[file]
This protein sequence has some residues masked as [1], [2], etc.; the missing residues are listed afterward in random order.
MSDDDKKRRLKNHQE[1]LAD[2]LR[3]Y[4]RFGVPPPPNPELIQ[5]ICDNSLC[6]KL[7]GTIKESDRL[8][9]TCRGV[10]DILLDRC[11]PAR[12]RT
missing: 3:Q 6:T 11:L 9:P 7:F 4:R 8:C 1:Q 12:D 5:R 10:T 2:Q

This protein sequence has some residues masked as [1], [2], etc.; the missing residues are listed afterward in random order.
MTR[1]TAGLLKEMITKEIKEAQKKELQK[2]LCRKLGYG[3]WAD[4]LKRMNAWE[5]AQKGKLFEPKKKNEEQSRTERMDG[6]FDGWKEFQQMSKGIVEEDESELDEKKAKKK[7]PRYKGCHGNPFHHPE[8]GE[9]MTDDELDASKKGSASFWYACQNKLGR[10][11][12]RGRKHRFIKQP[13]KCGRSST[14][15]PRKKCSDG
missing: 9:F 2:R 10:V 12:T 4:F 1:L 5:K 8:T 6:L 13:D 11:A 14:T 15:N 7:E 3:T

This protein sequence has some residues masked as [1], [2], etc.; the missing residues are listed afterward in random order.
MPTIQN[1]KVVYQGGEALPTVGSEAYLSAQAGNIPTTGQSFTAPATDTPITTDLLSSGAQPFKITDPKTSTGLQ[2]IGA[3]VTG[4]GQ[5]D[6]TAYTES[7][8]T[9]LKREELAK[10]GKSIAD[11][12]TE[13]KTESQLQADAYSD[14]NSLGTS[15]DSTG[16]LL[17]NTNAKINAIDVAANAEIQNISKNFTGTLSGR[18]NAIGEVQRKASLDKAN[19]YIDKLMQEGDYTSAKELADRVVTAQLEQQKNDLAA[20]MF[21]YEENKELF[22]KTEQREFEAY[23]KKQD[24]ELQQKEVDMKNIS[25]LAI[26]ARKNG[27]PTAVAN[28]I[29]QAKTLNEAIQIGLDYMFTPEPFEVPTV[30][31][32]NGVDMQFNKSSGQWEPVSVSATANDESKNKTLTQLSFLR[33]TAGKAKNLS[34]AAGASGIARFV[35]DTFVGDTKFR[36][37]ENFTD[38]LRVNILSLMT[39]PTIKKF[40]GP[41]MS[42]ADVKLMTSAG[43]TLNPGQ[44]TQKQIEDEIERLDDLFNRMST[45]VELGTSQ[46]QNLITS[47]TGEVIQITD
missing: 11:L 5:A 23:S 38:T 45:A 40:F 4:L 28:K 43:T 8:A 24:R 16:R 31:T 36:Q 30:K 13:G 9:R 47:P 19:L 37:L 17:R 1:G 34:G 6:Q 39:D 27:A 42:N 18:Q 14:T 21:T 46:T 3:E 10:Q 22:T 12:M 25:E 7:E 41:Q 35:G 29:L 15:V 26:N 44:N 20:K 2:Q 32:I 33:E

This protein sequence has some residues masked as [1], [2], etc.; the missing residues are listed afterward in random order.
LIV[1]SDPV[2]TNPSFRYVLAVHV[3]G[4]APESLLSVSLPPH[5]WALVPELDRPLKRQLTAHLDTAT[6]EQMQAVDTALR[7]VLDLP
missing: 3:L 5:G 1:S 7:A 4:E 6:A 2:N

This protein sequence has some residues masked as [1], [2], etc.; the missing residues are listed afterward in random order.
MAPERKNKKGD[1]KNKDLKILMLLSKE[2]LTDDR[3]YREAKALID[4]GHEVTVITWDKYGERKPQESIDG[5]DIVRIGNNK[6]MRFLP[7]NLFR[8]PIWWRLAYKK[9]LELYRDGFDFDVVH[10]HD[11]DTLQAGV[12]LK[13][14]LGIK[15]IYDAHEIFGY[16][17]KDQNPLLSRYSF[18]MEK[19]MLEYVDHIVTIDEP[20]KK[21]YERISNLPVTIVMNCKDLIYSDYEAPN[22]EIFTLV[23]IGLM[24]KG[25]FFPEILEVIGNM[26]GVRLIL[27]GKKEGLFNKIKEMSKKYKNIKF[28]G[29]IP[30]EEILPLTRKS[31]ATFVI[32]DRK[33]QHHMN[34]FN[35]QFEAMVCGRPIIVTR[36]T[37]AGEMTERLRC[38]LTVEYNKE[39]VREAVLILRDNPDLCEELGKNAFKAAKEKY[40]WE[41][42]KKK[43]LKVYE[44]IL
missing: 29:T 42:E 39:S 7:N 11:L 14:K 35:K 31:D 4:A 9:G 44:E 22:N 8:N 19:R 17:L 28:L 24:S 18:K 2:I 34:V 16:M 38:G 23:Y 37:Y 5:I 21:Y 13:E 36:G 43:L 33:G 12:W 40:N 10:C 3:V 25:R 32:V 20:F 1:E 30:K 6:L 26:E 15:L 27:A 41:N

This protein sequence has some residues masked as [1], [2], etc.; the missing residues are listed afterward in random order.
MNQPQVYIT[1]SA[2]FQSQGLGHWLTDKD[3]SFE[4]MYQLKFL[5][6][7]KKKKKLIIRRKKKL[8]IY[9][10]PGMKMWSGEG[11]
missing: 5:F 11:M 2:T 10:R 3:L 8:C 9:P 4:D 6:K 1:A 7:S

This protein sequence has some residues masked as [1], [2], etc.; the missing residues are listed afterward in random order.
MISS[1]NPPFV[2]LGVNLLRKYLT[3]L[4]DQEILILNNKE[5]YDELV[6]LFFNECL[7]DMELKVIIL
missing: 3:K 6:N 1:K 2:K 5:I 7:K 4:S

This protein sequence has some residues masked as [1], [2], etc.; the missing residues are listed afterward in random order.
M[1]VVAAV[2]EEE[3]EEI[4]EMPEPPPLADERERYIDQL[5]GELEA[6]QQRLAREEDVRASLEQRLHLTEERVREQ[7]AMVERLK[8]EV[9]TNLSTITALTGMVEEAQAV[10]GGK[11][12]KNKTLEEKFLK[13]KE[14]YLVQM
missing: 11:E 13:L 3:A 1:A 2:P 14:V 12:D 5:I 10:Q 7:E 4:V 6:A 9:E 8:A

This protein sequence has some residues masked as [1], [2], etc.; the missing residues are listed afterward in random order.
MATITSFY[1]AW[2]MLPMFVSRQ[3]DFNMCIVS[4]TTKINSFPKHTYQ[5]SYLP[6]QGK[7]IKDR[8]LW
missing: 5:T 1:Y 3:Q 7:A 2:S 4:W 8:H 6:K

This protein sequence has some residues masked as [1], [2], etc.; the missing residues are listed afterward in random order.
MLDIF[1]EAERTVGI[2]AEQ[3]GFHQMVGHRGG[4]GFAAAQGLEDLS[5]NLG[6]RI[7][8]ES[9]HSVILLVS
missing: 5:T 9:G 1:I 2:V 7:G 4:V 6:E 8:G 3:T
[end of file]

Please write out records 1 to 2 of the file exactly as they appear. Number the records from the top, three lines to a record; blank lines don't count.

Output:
This protein sequence has some residues masked as [1], [2], etc.; the missing residues are listed afterward in random order.
MSDDDKKRRLKNHQE[1]LAD[2]LR[3]Y[4]RFGVPPPPNPELIQ[5]ICDNSLC[6]KL[7]GTIKESDRL[8][9]TCRGV[10]DILLDRC[11]PAR[12]RT
missing: 3:Q 6:T 11:L 9:P 7:F 4:R 8:C 1:Q 12:D 5:R 10:T 2:Q

This protein sequence has some residues masked as [1], [2], etc.; the missing residues are listed afterward in random order.
MTR[1]TAGLLKEMITKEIKEAQKKELQK[2]LCRKLGYG[3]WAD[4]LKRMNAWE[5]AQKGKLFEPKKKNEEQSRTERMDG[6]FDGWKEFQQMSKGIVEEDESELDEKKAKKK[7]PRYKGCHGNPFHHPE[8]GE[9]MTDDELDASKKGSASFWYACQNKLGR[10][11][12]RGRKHRFIKQP[13]KCGRSST[14][15]PRKKCSDG
missing: 9:F 2:R 10:V 12:T 4:F 1:L 5:K 8:T 6:L 13:D 11:A 14:T 15:N 7:E 3:T